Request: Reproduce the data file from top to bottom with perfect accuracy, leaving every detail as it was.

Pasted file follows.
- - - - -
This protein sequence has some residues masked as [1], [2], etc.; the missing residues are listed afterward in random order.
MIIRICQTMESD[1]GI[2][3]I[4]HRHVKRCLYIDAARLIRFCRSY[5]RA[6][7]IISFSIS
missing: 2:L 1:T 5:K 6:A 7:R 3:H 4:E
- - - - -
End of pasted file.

This protein sequence has some residues masked as [1], [2], etc.; the missing residues are listed afterward in random order.
MIIRICQTMESD[1]GI[2][3]I[4]HRHVKRCLYIDAARLIRFCRSY[5]RA[6][7]IISFSIS
missing: 2:L 1:T 5:K 6:A 7:R 3:H 4:E